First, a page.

April 8, 2014

Lori Nawyn: At Your Wit's End and Back: Finding Peace

Susan B. Garland and Rachel L. Sheedy: Strategies Married Couples Can Use to Boost Benefits

David Muhlbaum: Smart Tax Deductions Non-Itemizers Can Claim

Jill Weisenberger, M.S., R.D.N., C.D.E : Before You Lose Your Mental Edge

Dana Dovey: Coffee Drinkers Rejoice! Your Cup Of Joe Can Prevent Death From Liver Disease

Chris Weller: Electric 'Thinking Cap' Puts Your Brain Power Into High Gear

The Kosher Gourmet by Marlene Parrish A gift of hazelnuts keeps giving --- for a variety of nutty recipes: Entree, side, soup, dessert

April 4, 2014

Rabbi David Gutterman: The Word for Nothing Means Everything

Charles Krauthammer: Kerry's folly, Chapter 3

Amy Peterson: A life of love: How to build lasting relationships with your children

John Ericson: Older Women: Save Your Heart, Prevent Stroke Don't Drink Diet

John Ericson: Why 50 million Americans will still have spring allergies after taking meds

Cameron Huddleston: Best and Worst Buys of April 2014

Stacy Rapacon: Great Mutual Funds for Young Investors

Sarah Boesveld: Teacher keeps promise to mail thousands of former students letters written by their past selves

The Kosher Gourmet by Sharon Thompson Anyone can make a salad, you say. But can they make a great salad? (SECRETS, TESTED TECHNIQUES + 4 RECIPES, INCLUDING DRESSINGS)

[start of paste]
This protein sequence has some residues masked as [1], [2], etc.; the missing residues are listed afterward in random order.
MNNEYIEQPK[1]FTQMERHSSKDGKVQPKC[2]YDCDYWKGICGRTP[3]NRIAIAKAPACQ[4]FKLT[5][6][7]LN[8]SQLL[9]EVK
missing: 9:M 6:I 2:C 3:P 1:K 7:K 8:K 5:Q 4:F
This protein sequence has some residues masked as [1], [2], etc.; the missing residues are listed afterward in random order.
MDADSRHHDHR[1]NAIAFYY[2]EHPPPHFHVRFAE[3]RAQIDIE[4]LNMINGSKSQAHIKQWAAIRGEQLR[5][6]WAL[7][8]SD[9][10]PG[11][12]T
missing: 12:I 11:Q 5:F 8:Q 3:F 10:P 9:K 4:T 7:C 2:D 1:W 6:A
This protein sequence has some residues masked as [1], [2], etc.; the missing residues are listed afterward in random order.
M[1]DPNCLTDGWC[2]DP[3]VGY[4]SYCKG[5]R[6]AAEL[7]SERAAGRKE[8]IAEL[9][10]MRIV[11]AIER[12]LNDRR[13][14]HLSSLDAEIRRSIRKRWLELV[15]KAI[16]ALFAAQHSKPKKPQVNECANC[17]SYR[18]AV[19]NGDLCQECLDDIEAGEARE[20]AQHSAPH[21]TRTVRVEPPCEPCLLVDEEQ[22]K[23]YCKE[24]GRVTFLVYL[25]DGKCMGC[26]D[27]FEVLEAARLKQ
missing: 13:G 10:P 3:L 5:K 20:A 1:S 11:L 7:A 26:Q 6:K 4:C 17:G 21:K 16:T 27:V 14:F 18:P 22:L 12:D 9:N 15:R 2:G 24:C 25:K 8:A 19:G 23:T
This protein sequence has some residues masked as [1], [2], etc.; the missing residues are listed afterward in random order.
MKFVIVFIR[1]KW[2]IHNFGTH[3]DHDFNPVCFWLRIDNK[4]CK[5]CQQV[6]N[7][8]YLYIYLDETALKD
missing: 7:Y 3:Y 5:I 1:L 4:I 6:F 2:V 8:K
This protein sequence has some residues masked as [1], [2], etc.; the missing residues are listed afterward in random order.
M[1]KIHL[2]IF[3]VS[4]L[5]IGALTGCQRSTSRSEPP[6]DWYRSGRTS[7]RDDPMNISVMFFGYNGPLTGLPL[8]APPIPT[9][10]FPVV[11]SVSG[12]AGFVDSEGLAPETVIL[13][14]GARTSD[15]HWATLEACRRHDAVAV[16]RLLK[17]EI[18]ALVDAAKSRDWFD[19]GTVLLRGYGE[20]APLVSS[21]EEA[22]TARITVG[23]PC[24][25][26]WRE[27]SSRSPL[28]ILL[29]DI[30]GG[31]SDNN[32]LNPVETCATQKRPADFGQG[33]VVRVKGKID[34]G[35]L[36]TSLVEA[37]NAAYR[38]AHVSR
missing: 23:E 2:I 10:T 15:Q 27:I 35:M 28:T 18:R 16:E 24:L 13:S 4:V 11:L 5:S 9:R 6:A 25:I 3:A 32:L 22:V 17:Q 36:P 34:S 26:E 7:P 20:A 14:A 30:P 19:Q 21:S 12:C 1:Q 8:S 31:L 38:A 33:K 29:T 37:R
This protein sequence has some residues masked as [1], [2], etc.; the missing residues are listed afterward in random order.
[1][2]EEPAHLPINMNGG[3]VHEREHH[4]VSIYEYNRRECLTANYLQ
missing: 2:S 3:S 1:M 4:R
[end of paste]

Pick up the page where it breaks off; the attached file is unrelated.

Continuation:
April 2, 2014

Paul Greenberg: Death and joy in the spring

Dan Barry: Should South Carolina Jews be forced to maintain this chimney built by Germans serving the Nazis?

Mayra Bitsko: Save me! An alien took over my child's personality

Frank Clayton: Get happy: 20 scientifically proven happiness activities

Susan Scutti: It's Genetic! Obesity and the 'Carb Breakdown' Gene

Lecia Bushak: Why Hand Sanitizer May Actually Harm Your Health

Stacy Rapacon: Great Funds You Can Own for $500 or Less

Cameron Huddleston: 7 Ways to Save on Home Decor

The Kosher Gourmet by Steve Petusevsky Exploring ingredients as edible-stuffed containers (TWO RECIPES + TIPS & TECHINQUES)

Jewish World Review Sept. 7, 2007 / 24 Elul, 5767

Fujitsu's amazing notebook

By Mark Kellner

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http://www.JewishWorldReview.com | Just when I was getting very jaded about portable computers, along comes Fujitsu Computer Systems (http://store.shopfujitsu.com/fpc/) with a notebook/tablet PC running Microsoft Windows Vista that starts at $1,599 and tops out at $2,309. The model sent to me for testing is one down from the top model, with 2 Gigabytes of memory, a 100 Gbyte hard disc drive and an Intel Corp. Core Duo 1.2 Ghz processor. It weighs about 3.5 pounds — and that's not a typo. The price may not be ultralight, but the computer clearly is.

There's a very nice display screen which the maker says is a "12.1-inch WXGA indoor/outdoor active digitizer display with wide viewing angles." Translated, that means the screen can be viewed in sunlight as well as indoors, and is in the wide-angle format now popular with operating systems such as Vista.